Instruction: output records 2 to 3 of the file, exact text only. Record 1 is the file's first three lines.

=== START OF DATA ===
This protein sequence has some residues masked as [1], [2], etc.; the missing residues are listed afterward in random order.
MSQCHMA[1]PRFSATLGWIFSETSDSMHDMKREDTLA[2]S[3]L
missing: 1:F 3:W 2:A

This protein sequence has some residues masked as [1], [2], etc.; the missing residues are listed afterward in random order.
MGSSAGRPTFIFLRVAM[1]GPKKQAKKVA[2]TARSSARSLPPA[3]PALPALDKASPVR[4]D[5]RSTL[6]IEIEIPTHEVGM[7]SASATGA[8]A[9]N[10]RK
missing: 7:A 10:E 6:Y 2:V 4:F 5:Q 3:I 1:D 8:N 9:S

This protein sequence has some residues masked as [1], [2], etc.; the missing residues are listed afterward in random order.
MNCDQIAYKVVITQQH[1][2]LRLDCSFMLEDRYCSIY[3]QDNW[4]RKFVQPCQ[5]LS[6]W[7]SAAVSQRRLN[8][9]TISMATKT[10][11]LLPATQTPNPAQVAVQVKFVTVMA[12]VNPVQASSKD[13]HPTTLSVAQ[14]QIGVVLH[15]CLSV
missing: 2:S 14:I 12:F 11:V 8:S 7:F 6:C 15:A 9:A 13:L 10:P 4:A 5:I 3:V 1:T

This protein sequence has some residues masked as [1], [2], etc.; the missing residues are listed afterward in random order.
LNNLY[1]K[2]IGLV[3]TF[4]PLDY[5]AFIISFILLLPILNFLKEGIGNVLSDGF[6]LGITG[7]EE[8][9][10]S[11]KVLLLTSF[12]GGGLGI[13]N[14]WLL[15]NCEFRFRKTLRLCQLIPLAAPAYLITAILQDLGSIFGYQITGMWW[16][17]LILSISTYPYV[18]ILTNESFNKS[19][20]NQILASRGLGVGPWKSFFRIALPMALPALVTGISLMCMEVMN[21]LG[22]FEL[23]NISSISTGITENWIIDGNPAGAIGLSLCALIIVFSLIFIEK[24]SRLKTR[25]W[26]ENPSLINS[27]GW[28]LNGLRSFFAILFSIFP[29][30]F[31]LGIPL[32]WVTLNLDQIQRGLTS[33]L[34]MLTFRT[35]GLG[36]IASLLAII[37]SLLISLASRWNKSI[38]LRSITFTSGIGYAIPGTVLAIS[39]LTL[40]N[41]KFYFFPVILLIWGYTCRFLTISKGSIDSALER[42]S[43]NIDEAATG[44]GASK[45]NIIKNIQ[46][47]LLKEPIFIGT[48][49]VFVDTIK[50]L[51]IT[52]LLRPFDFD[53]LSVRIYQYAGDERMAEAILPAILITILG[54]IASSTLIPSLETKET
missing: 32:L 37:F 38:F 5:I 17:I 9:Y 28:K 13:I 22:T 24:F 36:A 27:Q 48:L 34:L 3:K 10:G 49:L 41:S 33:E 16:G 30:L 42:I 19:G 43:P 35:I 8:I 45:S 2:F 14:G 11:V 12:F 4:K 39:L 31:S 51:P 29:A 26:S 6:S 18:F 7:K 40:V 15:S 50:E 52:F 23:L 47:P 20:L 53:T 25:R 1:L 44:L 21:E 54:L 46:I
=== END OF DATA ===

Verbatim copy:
This protein sequence has some residues masked as [1], [2], etc.; the missing residues are listed afterward in random order.
MGSSAGRPTFIFLRVAM[1]GPKKQAKKVA[2]TARSSARSLPPA[3]PALPALDKASPVR[4]D[5]RSTL[6]IEIEIPTHEVGM[7]SASATGA[8]A[9]N[10]RK
missing: 7:A 10:E 6:Y 2:V 4:F 5:Q 3:I 1:D 8:N 9:S

This protein sequence has some residues masked as [1], [2], etc.; the missing residues are listed afterward in random order.
MNCDQIAYKVVITQQH[1][2]LRLDCSFMLEDRYCSIY[3]QDNW[4]RKFVQPCQ[5]LS[6]W[7]SAAVSQRRLN[8][9]TISMATKT[10][11]LLPATQTPNPAQVAVQVKFVTVMA[12]VNPVQASSKD[13]HPTTLSVAQ[14]QIGVVLH[15]CLSV
missing: 2:S 14:I 12:F 11:V 8:S 7:F 6:C 15:A 9:A 13:L 10:P 4:A 5:I 3:V 1:T